Snowflakes begin to form when water droplets freeze onto small particles of dust or microorganisms including bacteria, fungi or pollen grains. This creates tiny ice crystals, and as they fall to the ground, water vapor freezes onto them, and gradually builds snowflakes with unique patterns. Interestingly, bacteria such as Pseudomonas syringae that are the best at forming snowflakes have a protein on their surfaces that enhances ice nucleation. These atmospheric microorganisms or “biological ice nucleators” are ubiquitous, and are thought to influence the hydrogeological cycle of the earth.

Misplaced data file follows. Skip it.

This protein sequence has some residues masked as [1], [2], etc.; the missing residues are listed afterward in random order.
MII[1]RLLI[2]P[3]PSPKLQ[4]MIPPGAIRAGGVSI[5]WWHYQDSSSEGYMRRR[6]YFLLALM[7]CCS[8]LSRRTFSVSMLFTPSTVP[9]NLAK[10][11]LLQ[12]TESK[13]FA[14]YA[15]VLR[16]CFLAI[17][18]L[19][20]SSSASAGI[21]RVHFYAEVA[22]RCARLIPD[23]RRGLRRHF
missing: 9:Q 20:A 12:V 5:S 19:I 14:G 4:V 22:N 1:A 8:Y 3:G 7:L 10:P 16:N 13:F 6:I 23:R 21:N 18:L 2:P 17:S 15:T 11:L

For more on the role of microorganisms in making snowflakes, watch “I Contain Multitudes”
This snowflake, around 2 mm in diameter, was manufactured in the laboratory using tiny ice crystals generated in a freezer. Interestingly, it is possible to produce almost identical snowflakes in the controlled conditions of the laboratory!
For more details on making snowflakes see
and movies of snowflakes growing in the lab.
Kenneth G. Libbrecht, PhD, Department of Physics, Caltech, Pasadena, California